How to grow blackberries

Blackberry cultivars have come a long way since the days I picked wild blackberries - Rubus fruticosus from the roadside with my grandparents. No longer do we need to put up with small fruit and variable flavour as modern hybrids are more productive, more controllable and can even have thornless stems for safer harvesting.

Blackberries illustration
There are plenty of excellent varieties to choose from but if you are growing blackberries in a northern European climate then stick to 'Loch Ness', 'Silvan' and 'Oregon Thornless'. Both 'Loch Ness' and 'Silvan' have received the Award of Garden Merit (AGM) from the Royal Horticultural Society, but it is blackberry 'Loch Ness' which has proven to be a firm favourite with gardeners and allotment holders alike.

Blackberries are usually purchased as canes in the autumn but pot grown examples can be obtained and planted any time of year. Choose a sunny, sheltered position that has had plenty of well-rotted farm manure dug in, preferably 6-8 weeks previously. Plant each cane between 2 and 3 metres apart depending on the variety and try and avoid the temptation of planting any closer, it really isn't necessary. water well and cut down all the canes to a healthy bud as this will ensure that your blackberry plants will produce plenty of vigorous, healthy shoots in the spring.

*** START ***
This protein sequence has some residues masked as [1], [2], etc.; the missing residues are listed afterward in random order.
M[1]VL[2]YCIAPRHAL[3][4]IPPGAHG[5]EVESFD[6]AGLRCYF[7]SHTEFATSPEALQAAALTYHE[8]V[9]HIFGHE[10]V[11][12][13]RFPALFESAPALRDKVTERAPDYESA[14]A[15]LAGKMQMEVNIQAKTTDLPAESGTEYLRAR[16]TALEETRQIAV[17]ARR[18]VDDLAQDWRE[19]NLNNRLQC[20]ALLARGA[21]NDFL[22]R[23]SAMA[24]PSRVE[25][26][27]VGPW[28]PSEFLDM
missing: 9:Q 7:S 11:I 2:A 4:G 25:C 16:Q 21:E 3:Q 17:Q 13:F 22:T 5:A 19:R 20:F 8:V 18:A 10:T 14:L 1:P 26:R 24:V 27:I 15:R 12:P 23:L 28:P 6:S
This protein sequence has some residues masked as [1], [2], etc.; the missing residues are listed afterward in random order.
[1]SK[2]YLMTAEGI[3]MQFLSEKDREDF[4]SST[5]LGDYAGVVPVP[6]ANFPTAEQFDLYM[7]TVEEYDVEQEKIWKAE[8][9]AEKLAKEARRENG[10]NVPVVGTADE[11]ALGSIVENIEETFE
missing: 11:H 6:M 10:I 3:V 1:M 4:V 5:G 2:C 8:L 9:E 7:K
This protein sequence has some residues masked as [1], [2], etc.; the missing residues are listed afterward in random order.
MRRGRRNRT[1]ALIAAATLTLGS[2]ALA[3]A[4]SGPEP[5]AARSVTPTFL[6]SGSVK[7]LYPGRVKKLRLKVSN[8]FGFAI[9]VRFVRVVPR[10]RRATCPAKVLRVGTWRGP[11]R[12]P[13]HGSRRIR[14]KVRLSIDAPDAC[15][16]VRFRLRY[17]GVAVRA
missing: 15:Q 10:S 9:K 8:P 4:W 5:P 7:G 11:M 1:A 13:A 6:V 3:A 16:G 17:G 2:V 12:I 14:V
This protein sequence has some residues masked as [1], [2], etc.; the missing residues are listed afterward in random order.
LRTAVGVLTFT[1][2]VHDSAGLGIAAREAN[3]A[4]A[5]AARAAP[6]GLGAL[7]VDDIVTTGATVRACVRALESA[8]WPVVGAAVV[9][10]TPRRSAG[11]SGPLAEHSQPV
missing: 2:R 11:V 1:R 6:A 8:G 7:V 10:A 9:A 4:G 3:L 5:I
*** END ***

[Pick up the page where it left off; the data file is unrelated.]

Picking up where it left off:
Blackberry lines
Blackberries will benefit from the support of a study frame or fixed wires and it is far easier to have these in place before planting than trying to struggle around cumbersome, mature plants later on in the year.

Luckily, blackberries are not particularly fussy about the soil they are planted in just so long as it is rich in nutrients. In poor soils top-dress blackberries with 3 oz per square yard of general-purpose fertiliser in mid-spring and cover with a 3 inch dressing of organic mulch annually. Just make sure the mulch is kept a few inches away from any new canes and the crown to prevent rotting.

Young plants will need watering every week or do in their first year, especially during the heat of the summer. the new shoots will be surprisingly vigorous and these will need to be regularly tied in to try an maintain some kind of control. These will not produce fruit in their first year and come the winter will need their side shoots cut back to 2 inches to the main canes. These will be next years fruiting spurs from the flowers are formed.

Blackberry harvest
In its second year the blackberry will produce another set of new canes from ground level. Keep them together by loosely bundling them together and tying some sturdy twine around them to keep the new canes in place and separate to the old canes.

In the winter the original canes will be classed as two-year-old wood and will not be as productive if left in place for another year. Remove these two-year-old canes using secateurs and replace them with the new seasons canes which can be trained along the wires. Repeat this operation every year forward.

The blackberry fruits will ripen from midsummer onwards and will continue to produce viable fruits until October. For the best flavour blackberries are best picked when fully ripe, but you may need to have some protective netting in place to avoid competition from birds.

For related articles click onto the following links:
How to Grow an Apple Tree from Seed
How to Grow Blackberries

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